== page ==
By Eleanor Watson CBS News August 30, 2018, 1:56 PM Republicans embrace protections for preexisting conditions as midterms draw near
A number of Senate Republican candidates in competitive raceshave embraced a new message on health care in the last week after facing increased pressure from Democrats on the issue. GOP nominees in Missouri, West Virginia, Montana, North Dakota and Florida are all voicing their support through social media and op-eds for a health care plan that protects patients with preexisting conditions.
While most Republican candidates this cycle have focused on tax cuts and immigration, Democrats have continued to highlight health care issues this cycle. And a CBS News Poll conducted in August found that health care is the issue voters may be the least willing to compromise on, with three in four saying a candidate must agree with them on health care to get their vote.
Senate Candidate and current Missouri Attorney General Josh Hawley addressed preexisting conditions last week in an op-ed in the Springfield News-Leader calling for better health care legislation. "Insurers should also be required to cover individuals with preexisting conditions and young people on their parents' insurance, up to age 26," Hawley wrote in the proposal.
Hawley's op-ed comes after his opponent Senator Claire McCaskill traveled across the state campaigning on protecting health care. McCaskill has held seven roundtables on health care alone in the last two months.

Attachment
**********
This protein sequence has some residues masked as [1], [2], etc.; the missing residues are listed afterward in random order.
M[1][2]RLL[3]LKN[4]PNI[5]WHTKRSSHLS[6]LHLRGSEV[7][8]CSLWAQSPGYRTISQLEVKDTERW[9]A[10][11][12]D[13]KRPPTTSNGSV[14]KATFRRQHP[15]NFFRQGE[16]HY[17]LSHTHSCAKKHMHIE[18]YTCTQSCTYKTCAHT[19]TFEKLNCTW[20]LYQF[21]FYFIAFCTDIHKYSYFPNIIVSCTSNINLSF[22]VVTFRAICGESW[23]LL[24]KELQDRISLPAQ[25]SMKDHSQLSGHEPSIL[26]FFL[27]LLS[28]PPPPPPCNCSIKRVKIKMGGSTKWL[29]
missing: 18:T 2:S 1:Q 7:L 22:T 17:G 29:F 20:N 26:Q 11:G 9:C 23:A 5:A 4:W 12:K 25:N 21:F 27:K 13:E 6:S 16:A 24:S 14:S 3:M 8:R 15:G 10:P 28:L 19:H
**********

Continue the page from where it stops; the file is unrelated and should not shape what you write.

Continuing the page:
McCaskill has accused Hawley of attempting to take away health care for Missourians with preexisting conditions. Hawley is one of the 18 Republican attorneys general who signed onto a lawsuit that claims the Affordable Care Act is unconstitutional and should be repealed. The lawsuit says that the decision to eliminate the tax penalty in the act for those who do not sign up for a health care plan means the entire act should have to go.
Hawley isn't the only candidate who's hitting new notes on health care. Patrick Morrisey in West Virginia, Rick Scott in Florida, Kevin Cramer in North Dakota, and Matt Rosendale in Montana have also tweeted out their support for covering preexisting conditions. All four men are Republican candidates who are challenging Democratic incumbents running for reelection in states President Trump won in the 2016 election.
The change in campaign messaging aligns with a new proposal in Washington introduced by Sen. Dean Heller last week. Heller and 10 other Republicans introduced a bill on Thursday that would ensure health care for those with preexisting conditions.
The Democratic Senatorial Campaign Committee National Press Secretary David Bergstein addressed the legislation in a statement calling it "a sham bill that doesn't actually do anything and won't save Republican Senate Candidates." The National Republican Senatorial Committee did not return CBS News' request for comment.
The Senate could address the legislation when it returns after Labor Day. However, it is unlikely they get to it because they have a full plate that includes confirming Supreme Court Justice Nominee Brett Kavanagh, averting a government shutdown, and potentially drafting a new NAFTA deal.